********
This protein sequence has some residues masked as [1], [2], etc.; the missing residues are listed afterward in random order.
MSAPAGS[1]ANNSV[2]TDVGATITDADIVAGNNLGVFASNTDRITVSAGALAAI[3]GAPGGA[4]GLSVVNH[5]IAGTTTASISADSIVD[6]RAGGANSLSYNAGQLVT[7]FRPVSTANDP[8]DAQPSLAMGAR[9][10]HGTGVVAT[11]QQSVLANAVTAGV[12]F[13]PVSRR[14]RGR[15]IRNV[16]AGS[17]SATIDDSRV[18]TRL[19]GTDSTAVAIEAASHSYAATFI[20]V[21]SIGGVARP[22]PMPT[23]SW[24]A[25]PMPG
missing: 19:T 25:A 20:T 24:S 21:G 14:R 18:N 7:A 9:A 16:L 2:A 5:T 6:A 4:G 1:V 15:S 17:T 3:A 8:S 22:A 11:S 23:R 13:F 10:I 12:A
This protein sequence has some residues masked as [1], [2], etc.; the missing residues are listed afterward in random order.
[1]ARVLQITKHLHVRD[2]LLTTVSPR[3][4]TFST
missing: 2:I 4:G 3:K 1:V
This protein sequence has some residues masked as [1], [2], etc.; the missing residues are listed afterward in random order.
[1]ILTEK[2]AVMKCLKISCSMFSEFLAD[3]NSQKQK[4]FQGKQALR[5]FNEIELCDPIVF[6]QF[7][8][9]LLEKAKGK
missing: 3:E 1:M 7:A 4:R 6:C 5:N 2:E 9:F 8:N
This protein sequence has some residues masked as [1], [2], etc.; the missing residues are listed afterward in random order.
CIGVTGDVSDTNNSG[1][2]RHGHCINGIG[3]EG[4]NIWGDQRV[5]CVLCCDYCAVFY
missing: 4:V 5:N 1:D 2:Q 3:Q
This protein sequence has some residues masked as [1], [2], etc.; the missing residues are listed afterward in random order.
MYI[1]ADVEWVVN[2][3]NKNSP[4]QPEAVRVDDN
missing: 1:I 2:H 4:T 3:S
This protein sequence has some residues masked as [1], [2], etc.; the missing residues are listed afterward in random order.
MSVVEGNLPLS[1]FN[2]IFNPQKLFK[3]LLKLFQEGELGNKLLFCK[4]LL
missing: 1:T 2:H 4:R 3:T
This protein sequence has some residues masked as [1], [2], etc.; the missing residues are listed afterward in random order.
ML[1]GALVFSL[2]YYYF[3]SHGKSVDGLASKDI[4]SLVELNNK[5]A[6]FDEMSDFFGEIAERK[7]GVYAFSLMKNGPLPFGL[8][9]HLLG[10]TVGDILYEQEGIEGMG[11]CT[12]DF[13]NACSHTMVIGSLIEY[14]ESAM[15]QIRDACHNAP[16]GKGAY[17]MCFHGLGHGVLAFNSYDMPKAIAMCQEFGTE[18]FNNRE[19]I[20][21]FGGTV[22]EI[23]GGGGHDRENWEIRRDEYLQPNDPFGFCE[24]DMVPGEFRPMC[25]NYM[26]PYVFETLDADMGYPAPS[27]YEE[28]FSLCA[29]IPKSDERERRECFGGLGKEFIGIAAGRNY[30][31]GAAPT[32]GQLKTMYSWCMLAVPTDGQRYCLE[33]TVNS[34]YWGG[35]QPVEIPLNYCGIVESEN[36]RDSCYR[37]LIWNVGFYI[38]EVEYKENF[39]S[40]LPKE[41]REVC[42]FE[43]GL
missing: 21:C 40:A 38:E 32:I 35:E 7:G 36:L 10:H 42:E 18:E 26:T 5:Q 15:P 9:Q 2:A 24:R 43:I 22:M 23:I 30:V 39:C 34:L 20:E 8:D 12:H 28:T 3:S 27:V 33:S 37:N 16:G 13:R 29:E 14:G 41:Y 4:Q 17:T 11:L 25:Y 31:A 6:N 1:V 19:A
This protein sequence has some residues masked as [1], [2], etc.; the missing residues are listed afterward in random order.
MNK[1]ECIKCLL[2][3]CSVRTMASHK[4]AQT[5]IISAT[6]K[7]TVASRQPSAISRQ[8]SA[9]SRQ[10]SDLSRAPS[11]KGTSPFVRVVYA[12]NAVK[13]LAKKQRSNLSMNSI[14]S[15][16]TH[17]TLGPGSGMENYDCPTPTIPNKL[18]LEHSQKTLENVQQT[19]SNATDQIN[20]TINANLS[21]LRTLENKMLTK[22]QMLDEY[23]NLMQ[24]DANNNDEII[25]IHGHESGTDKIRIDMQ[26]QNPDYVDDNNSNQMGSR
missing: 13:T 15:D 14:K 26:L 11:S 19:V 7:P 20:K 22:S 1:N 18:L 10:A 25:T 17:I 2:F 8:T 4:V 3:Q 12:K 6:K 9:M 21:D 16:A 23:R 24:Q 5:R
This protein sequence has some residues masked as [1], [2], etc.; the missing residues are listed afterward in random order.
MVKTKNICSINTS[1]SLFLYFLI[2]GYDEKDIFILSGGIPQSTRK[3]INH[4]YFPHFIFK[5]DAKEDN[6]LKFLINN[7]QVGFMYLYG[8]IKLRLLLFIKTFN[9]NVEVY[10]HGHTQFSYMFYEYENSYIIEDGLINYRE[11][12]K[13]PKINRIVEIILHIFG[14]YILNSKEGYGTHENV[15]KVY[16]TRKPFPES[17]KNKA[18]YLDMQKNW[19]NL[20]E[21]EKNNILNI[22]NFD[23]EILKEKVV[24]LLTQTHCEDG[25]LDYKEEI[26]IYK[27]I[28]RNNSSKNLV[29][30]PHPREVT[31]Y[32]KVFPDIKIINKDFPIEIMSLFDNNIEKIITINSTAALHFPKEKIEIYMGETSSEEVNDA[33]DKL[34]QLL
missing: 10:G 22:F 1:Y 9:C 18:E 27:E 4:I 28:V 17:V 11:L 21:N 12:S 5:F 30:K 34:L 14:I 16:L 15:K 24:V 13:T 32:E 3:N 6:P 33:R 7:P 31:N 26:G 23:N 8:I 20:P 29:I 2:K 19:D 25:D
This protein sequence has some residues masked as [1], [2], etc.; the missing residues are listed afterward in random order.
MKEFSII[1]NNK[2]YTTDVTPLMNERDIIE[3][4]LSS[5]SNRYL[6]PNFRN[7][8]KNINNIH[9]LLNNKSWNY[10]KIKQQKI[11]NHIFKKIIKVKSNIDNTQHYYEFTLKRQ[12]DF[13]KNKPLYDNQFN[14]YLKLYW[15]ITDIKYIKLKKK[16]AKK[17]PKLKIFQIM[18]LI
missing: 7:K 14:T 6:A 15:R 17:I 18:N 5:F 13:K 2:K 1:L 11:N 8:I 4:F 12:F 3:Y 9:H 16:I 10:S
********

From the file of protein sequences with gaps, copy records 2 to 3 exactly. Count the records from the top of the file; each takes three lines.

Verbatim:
This protein sequence has some residues masked as [1], [2], etc.; the missing residues are listed afterward in random order.
[1]ARVLQITKHLHVRD[2]LLTTVSPR[3][4]TFST
missing: 2:I 4:G 3:K 1:V
This protein sequence has some residues masked as [1], [2], etc.; the missing residues are listed afterward in random order.
[1]ILTEK[2]AVMKCLKISCSMFSEFLAD[3]NSQKQK[4]FQGKQALR[5]FNEIELCDPIVF[6]QF[7][8][9]LLEKAKGK
missing: 3:E 1:M 7:A 4:R 6:C 5:N 2:E 9:F 8:N